If we’re going to disagree, let’s do so responsibly – and honestly.
Just look at this op-ed. From his opening paragraphs, Romney garbles history. Going back to the Iranian revolution, he calls President Carter “feckless,” saying he did nothing for over a year while Iranian revolutionaries held Americans captive. In fact—it was the months of President Carter’s negotiations and the all-night session before the inauguration on January 20, 1981 that freed the hostages.
But I bring the hostage crisis up for another reason — because when those helicopters went down in the desert during the failed rescue attempt in 1980, the United States not only lost an opportunity to get our people back sooner, President Carter lost any chance he had at reelection. And yet, President Obama, whom Governor Romney calls “the most feckless president since Carter,” threw that lesson out the window and authorized the gutsy and dangerous raid in Pakistan that finally killed Osama bin Laden.
Despite everything that could have gone wrong with that raid, the mission was ordered with confidence, executed with courage, and the man who plotted the September 11 attacks was finally held accountable for the murder of thousands of Americans. George W. Bush may have said “Wanted: Dead or Alive,” but President Obama delivered. I don’t know if Governor Romney has checked the definition of the word “feckless” lately, but that ain’t it.
The rest of Romney’s argument doesn’t get any better.
In fact, he goes on to propose action after action that President Obama has already taken. Look, this is not just my analysis. Let me read you the first sentences from an article in today’s New York Times:
“To rein in Tehran’s nuclear ambitions, Mitt Romney says he would conduct naval exercises in the Persian Gulf…. He would try to ratchet up Security Council sanctions on Iran, targeting its Revolutionary Guards, and the country’s central bank and other financial institutions. And if Russia and China do not go along, he says, the United States should team up with other willing governments to put such punitive measures in place. As it turns out, that amounts to what President Obama is doing.”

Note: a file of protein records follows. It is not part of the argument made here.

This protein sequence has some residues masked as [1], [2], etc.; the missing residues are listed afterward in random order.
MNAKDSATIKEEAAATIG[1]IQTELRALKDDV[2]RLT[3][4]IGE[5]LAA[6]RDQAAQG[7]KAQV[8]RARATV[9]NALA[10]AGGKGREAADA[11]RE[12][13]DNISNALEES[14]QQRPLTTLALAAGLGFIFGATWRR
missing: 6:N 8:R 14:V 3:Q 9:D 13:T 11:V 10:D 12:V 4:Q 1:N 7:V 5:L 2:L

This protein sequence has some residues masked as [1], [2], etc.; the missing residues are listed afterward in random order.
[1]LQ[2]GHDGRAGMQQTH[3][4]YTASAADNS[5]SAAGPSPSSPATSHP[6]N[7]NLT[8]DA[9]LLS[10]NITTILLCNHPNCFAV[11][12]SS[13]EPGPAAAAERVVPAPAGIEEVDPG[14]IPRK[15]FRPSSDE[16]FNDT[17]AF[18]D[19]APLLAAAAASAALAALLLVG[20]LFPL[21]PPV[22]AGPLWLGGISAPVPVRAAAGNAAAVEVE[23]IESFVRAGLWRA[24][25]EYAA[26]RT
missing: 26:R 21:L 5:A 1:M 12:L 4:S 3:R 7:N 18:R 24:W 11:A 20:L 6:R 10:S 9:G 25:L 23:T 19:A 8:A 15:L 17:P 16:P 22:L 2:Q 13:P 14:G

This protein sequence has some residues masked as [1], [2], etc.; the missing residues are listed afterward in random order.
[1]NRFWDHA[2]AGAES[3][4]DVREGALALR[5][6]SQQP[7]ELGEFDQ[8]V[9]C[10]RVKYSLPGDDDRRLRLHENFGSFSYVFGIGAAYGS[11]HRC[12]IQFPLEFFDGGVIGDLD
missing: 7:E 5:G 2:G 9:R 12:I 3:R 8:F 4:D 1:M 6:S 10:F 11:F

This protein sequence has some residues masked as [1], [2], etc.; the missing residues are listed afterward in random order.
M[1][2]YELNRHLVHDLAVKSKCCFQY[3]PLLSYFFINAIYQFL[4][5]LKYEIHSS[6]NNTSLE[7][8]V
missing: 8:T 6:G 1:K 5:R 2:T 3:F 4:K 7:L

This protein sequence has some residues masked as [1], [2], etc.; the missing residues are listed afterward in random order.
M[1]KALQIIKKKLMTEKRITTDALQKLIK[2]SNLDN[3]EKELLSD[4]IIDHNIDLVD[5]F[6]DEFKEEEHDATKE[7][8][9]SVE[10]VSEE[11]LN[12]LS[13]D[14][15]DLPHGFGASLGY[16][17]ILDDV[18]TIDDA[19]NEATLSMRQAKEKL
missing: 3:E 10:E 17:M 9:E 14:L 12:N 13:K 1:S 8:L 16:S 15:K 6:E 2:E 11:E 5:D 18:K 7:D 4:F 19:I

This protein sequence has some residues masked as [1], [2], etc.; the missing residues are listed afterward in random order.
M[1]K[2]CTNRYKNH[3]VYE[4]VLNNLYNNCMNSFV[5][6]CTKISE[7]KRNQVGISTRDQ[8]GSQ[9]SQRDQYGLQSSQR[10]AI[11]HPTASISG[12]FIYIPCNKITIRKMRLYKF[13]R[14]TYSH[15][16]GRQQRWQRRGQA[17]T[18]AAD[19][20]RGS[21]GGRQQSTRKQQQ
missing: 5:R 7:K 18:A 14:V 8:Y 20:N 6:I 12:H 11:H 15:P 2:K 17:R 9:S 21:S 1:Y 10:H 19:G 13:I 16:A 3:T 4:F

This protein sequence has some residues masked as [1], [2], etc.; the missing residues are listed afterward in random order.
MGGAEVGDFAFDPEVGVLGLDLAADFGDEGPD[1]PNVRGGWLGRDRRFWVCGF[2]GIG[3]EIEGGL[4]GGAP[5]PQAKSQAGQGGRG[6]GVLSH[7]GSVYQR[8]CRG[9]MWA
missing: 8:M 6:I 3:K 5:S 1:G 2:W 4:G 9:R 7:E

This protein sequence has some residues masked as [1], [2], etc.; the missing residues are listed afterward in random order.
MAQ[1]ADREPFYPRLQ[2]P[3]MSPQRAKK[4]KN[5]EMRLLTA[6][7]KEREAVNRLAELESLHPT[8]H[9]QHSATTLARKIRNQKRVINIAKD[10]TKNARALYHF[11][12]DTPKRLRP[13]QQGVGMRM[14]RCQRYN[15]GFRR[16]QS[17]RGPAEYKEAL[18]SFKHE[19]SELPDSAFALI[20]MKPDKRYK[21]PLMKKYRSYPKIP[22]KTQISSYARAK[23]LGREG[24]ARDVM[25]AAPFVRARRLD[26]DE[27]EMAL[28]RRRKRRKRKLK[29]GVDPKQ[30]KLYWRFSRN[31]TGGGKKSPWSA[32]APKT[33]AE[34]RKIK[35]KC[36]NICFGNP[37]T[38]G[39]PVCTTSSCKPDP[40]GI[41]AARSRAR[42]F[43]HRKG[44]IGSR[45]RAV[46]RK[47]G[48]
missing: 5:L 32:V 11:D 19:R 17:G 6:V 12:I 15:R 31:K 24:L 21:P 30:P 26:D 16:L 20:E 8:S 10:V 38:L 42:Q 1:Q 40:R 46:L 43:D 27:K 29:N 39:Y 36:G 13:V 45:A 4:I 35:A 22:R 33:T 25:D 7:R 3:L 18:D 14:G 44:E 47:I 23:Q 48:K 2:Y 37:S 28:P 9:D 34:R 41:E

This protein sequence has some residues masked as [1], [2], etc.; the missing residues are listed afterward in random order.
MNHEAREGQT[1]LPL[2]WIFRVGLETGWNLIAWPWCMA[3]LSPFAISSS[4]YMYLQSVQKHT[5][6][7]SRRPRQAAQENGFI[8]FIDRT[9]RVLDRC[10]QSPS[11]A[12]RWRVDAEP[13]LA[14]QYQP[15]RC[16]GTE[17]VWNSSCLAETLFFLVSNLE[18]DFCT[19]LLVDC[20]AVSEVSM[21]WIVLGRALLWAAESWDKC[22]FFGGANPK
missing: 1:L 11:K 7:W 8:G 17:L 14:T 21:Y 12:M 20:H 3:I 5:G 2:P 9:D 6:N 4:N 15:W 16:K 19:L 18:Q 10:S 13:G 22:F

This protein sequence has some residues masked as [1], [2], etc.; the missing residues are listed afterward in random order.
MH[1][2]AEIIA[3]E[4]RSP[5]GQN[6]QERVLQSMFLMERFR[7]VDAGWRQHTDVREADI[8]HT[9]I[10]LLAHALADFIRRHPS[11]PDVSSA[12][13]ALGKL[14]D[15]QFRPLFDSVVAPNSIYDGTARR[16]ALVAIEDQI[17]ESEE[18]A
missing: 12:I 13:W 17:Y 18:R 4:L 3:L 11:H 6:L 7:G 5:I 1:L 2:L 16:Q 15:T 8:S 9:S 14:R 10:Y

Ambassador Nick Burns, President Bush’s lead negotiator on Iran, said, “The attacks on Obama basically say, ‘He’s weak and we’re strong.’ But when you look at the specifics, you don’t see any difference.”
So let’s go point by point through the Romney plan.
He writes that he would proceed with missile defenses to protect against Iran. He ignores the fact that one of the first things that the Obama administration did was to issue its plans for the Phased Adaptive Approach—so that we would be able to sooner protect our friends and allies against the Iranian missile threat and to provide increasing levels of capability as the technology advances. During the debate over the New START treaty, the Senate heard in great detail—including from the commander of Strategic Command and the director of the Missile Defense Agency—how this system would work and how the administration planned to proceed with it. In fact, the president sent the Senate a letter affirming his commitment to missile defense, and over the past year he has stuck by that promise.